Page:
WASHINGTON — Bowing to an aggressive banking lobbying campaign and yielding to Republican backlash, the Biden administration has agreed to support a much more limited scheme for the Internal Revenue Service to try to curb tax fraud.
Senate Democrats are expected to present a new proposal Tuesday that will narrow the scope of information banks must provide to the Internal Revenue Service about customer accounts. Under the new plan, banks will only be required to provide data on accounts with a total annual deposit or withdrawal value of more than $10,000, rather than the originally suggested threshold of $600. The reporting requirement does not apply to payroll deposits for wage and salaried employees or beneficiaries of federal programs such as Social Security.
Narrowing the plan comes after a while. sustained lobbying campaign by banks and RepublicansHe argued that the Biden administration’s desire to support the IRS to shrink the so-called “tax gap” of $7 trillion amounts to an invasion of privacy and government overreach.
Critics of the proposal incorrectly suggested that the IRS would track information about individual transactions. Management said the IRS will not track certain customer transactions, but will instead use bank account information to detect discrepancies between what individuals report on their tax returns and what their bank accounts show.
The Biden administration insists that audit rates will not increase for those earning less than $400,000 and that the program focuses on collecting unpaid taxes from the rich.
The Treasury Department said the Biden administration would support the narrower proposal, as the IRS already knows about American workers and retirees. While it will give the agency visibility into a much smaller number of bank accounts, a memo to be released by the Treasury on Tuesday and obtained by The New York Times said, “It is only part of what accrues other forms of income through obscure means. reporting regime.”
“We are pleased that most members of Congress are committed to ensuring that the top 1 percent pay the taxes they owe, as are teachers, firefighters and other wage workers,” said Treasury spokeswoman Alexandra LaManna. “We look forward to continuing to work with them to bring this critical proposal to life.”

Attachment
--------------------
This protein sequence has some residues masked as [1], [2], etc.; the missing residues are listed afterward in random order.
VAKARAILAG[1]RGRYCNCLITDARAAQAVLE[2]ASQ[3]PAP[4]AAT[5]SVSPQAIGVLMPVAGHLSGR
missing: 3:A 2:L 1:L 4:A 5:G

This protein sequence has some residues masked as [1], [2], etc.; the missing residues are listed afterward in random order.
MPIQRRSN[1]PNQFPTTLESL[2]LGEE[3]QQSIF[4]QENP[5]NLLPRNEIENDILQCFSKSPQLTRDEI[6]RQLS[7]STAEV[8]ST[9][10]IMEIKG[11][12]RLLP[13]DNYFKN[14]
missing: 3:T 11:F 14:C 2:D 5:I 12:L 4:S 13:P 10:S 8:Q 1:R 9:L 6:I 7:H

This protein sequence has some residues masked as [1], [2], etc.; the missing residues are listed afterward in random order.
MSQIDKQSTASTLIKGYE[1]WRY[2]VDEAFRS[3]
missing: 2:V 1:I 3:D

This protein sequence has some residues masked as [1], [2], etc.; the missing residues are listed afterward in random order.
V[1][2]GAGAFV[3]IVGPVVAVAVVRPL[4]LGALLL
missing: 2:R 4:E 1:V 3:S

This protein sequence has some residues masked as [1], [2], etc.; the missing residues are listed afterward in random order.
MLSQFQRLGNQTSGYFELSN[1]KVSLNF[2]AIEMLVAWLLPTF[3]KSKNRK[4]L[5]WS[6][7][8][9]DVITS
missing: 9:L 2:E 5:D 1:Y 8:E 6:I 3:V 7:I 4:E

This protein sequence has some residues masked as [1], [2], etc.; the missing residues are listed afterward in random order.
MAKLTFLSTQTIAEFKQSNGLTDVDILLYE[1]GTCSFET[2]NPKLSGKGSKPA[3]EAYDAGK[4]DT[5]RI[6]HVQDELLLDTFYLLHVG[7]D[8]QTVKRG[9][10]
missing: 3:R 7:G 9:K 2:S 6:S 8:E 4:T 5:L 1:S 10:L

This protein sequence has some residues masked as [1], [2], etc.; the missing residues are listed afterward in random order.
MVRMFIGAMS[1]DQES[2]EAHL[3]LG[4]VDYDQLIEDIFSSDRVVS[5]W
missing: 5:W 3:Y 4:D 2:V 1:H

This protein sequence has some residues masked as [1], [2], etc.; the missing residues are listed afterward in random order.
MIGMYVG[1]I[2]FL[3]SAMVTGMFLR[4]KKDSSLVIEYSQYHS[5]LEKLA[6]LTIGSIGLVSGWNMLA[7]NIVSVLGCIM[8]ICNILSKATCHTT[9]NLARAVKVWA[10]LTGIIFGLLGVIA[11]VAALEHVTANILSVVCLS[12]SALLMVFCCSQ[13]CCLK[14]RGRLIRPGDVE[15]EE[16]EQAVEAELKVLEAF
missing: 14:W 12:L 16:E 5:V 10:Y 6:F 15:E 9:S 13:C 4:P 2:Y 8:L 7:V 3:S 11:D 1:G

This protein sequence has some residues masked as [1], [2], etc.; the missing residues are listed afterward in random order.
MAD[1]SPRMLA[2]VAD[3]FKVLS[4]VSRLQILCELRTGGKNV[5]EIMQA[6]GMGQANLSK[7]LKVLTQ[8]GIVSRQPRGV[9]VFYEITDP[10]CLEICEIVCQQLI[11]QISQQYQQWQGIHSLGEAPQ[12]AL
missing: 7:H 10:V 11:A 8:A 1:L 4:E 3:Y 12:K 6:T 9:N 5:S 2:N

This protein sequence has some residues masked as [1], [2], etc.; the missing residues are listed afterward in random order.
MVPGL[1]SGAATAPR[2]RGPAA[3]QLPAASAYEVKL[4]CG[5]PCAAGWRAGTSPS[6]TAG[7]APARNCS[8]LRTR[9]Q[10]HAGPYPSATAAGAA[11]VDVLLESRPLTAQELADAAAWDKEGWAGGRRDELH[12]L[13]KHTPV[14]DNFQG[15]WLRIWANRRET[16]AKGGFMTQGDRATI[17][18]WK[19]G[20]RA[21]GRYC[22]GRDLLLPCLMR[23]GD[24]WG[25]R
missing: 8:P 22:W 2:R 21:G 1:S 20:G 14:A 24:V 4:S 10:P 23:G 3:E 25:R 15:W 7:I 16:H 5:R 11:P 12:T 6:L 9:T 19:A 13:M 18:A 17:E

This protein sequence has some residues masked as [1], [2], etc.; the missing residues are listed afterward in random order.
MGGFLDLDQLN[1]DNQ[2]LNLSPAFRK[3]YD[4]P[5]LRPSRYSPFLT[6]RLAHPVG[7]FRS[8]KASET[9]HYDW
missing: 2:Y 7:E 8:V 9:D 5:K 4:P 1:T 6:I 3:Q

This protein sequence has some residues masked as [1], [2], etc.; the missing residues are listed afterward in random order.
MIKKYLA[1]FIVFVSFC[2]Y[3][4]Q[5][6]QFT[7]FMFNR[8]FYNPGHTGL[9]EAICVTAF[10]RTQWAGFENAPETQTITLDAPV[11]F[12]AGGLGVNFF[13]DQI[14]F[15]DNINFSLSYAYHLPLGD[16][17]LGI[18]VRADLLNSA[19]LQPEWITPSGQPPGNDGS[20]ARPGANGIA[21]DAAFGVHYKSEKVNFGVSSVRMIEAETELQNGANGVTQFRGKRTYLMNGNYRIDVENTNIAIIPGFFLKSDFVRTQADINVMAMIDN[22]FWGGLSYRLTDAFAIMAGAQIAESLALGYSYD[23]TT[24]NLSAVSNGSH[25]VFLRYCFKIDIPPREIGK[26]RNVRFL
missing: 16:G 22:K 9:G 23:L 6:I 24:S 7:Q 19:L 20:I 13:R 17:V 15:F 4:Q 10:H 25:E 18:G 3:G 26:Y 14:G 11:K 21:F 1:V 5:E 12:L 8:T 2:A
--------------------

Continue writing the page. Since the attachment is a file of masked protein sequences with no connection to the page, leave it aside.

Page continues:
Oregon Senator Ron Wyden, the Democratic chair of the Senate Finance Committee, and Massachusetts Democratic Senator Elizabeth Warren will unveil the new plan Tuesday afternoon.
According to prepared statements, Mr Wyden will say, “The main reason Republicans are locked into this issue as the liar every day is because they know their tax agenda is a political loser.” “The American public overwhelmingly wants to get megacorporations and billionaires to pay their fair share, so Republicans have largely abandoned their tired, dripping arguments.”
Banks already submit tax forms to the IRS on accrued interest on client accounts. But the new proposal will require them to share information about their account balances so the IRS can see if there are major differences between what income earners and businesses report and what they have at the bank. The IRS can investigate loopholes to see if these taxpayers are meeting their obligations.
The Treasury Department estimates that its original proposal to require banks to report account balances, along with plans to strengthen enforcement staff at the IRS, could raise $700 billion in ten years.
In a letter to House Democrats last month, Treasury Secretary Janet L. Yellen urged lawmakers not to dilute the information reporting proposal. Initially, this part of the plan was expected to raise $460 billion over ten years. The Treasury Department estimated that the narrower plan Congress was considering could raise between $200 billion and $250 billion over that time.
The Treasury Department believes these are conservative estimates and that the “deterrent effects” of the policies could still generate additional $700 billion in tax collections over the next decade.
Although the scope of the proposal is narrower, Republicans are not about to give up on the offensive line.
Representative Marjorie Taylor Greene, Republican of Georgia, took it to twitter “Democrats need to keep their dirty little hands off people’s bank accounts,” he said on Tuesday morning. The IRS does not need to monitor how you spend your money. It’s not their damn business.”